With football in full swing, I’m brought back to the feelings I had about my own version of Friday Night Lights growing up in Republic, Ohio. At Seneca East High School, football was the spotlight sport, as it is in most small towns. I played trombone in the marching band and the recurring thought I had as we played the fight song when the team ran onto the field was “why do we care so much about football”. You already learned how my high school athletic career was cut short my freshman year in my blog It’s OK if you don’t make the team. Perhaps I was resentful of those who were living out their athletic dreams. More likely, I resented the fact that 90% of the attention and energy of the student body and community was focused on 10% of the student body.

In my small town there were kids doing amazing things off the field, too. My classmates were working long hours to help support their families, they were raising animals for 4H or their family farm, they were working on science experiments, and they were volunteering for causes all across the county. At the heart of it, I wondered, why do the football players get a sold-out crowd and front-page coverage? Shouldn’t the kid who wakes up at 5am every day to feed the farm animals deserve some accolades, too?

No one who I can remember from my high school ended up playing Division 1 football in college, but many musicians ended up performing in their college band or going on to become music teachers. Many art students ended up in creative careers. Student leaders, like myself, are in managerial and leadership roles within our companies and communities.

Going to The Ohio State University introduced me to the economics of college football. It also introduced me to professors, leaders, and fellow students who are changing the world.  I’m hopeful that the 100,000 people who fill a stadium and the many millions more who tune in on television understand what the university does for the other 99% of students at the school. I’d like to tell you that time and two National Championship wins have dulled my feelings about football, but it hasn’t. I’ve tried to understand what “the option play” is, but my brain is not wired that way (just ask my husband, who has repeatedly tried to help me understand). What gives me chills on a football Saturday is the moment the marching band enters the stadium.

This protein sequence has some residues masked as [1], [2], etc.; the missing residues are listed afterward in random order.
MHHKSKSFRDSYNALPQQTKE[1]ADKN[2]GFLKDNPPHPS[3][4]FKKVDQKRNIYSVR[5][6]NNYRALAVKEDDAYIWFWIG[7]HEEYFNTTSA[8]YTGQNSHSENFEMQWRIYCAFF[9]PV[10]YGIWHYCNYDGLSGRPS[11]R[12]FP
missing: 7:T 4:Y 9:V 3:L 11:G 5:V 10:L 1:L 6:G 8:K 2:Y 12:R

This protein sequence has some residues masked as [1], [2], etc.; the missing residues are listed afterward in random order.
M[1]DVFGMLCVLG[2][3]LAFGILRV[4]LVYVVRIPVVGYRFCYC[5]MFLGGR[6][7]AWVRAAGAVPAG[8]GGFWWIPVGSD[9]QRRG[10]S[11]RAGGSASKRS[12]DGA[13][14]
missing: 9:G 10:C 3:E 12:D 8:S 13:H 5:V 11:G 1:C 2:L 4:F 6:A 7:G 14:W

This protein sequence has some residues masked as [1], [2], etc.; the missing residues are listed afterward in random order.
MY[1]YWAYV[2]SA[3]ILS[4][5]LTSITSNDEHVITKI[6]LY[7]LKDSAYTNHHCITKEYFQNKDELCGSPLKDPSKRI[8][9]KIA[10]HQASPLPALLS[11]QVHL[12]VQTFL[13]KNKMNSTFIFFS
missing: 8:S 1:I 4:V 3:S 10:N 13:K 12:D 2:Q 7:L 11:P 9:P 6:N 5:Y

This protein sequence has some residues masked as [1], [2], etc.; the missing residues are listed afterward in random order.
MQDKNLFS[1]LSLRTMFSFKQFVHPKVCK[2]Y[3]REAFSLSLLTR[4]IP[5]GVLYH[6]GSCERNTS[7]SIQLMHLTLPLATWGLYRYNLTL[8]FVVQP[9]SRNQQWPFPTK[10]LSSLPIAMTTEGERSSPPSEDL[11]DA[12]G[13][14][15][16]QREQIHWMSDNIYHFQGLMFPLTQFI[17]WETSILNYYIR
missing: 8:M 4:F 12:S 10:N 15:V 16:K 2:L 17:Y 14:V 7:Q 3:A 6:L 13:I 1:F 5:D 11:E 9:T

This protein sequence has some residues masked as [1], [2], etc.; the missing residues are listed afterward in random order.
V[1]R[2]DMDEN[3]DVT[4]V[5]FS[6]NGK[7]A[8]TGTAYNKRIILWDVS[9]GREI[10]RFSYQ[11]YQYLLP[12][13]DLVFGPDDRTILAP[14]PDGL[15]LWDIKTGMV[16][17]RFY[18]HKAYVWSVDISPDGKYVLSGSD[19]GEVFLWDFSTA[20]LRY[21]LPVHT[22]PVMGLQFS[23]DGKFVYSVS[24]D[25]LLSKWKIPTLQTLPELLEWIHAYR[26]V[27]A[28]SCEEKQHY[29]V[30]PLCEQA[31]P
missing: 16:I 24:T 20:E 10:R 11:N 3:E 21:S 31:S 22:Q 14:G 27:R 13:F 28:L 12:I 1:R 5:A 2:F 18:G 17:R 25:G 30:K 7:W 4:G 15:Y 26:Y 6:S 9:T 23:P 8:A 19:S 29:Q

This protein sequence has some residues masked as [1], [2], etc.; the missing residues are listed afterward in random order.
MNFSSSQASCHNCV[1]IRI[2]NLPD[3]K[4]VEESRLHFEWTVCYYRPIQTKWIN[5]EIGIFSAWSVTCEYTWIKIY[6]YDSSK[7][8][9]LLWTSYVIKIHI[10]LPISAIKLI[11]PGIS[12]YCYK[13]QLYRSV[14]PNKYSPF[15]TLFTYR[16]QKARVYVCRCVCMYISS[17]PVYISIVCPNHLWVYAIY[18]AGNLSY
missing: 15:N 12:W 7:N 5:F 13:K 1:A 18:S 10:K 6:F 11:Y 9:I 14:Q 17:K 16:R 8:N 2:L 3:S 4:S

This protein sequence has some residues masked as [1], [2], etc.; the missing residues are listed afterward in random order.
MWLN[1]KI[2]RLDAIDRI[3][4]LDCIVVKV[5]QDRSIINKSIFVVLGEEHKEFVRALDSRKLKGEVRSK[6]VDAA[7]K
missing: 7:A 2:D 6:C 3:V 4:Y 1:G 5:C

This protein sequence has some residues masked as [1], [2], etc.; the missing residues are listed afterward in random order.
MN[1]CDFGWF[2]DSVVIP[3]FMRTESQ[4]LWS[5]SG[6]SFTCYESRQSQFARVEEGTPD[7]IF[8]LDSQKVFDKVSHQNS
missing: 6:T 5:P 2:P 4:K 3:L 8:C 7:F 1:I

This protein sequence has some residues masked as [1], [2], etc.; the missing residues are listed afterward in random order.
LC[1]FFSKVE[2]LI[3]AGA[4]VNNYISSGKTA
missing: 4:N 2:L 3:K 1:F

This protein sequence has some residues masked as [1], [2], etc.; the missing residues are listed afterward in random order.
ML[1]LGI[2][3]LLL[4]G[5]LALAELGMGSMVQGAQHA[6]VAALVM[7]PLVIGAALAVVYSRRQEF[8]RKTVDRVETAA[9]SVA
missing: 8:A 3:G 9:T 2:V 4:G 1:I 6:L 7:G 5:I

Small Town Leadership Lesson: To the football players – sharpen your skills and follow your passion, and also be sure that you are a well-rounded person. To the fans, keep building a community around the sport you love, and also take time to recognize the contributions that are being made off the field. Stay in the stands at halftime to watch the band. Take a few minutes each day that you’d be using to catch up on the latest stats to learn about a player on another team, or a scholar making a difference in a classroom. From my own personal experience, I know that one kid’s quiz bowl participation is just as important as another kid’s varsity letter in football.

Are you a raving football fan who is in the stadium every week? Are you the person who uses game time for solitude at the grocery store or mall? Or do you fall somewhere in between? Let me know how you’ll be spending your Saturdays this fall.  

 

Natalie

Natalie

Small Town Leadership Founder; Natalie believes everything she needed to know to succeed in her career she learned by growing up in a town of 600 people. As a Certified Professional Coach and award-winning public speaker, she helps her clients and audiences make wherever they are feel like a small town. She lives in Dublin, Ohio with her husband, Rob, a professor at Ohio State and two little girls.

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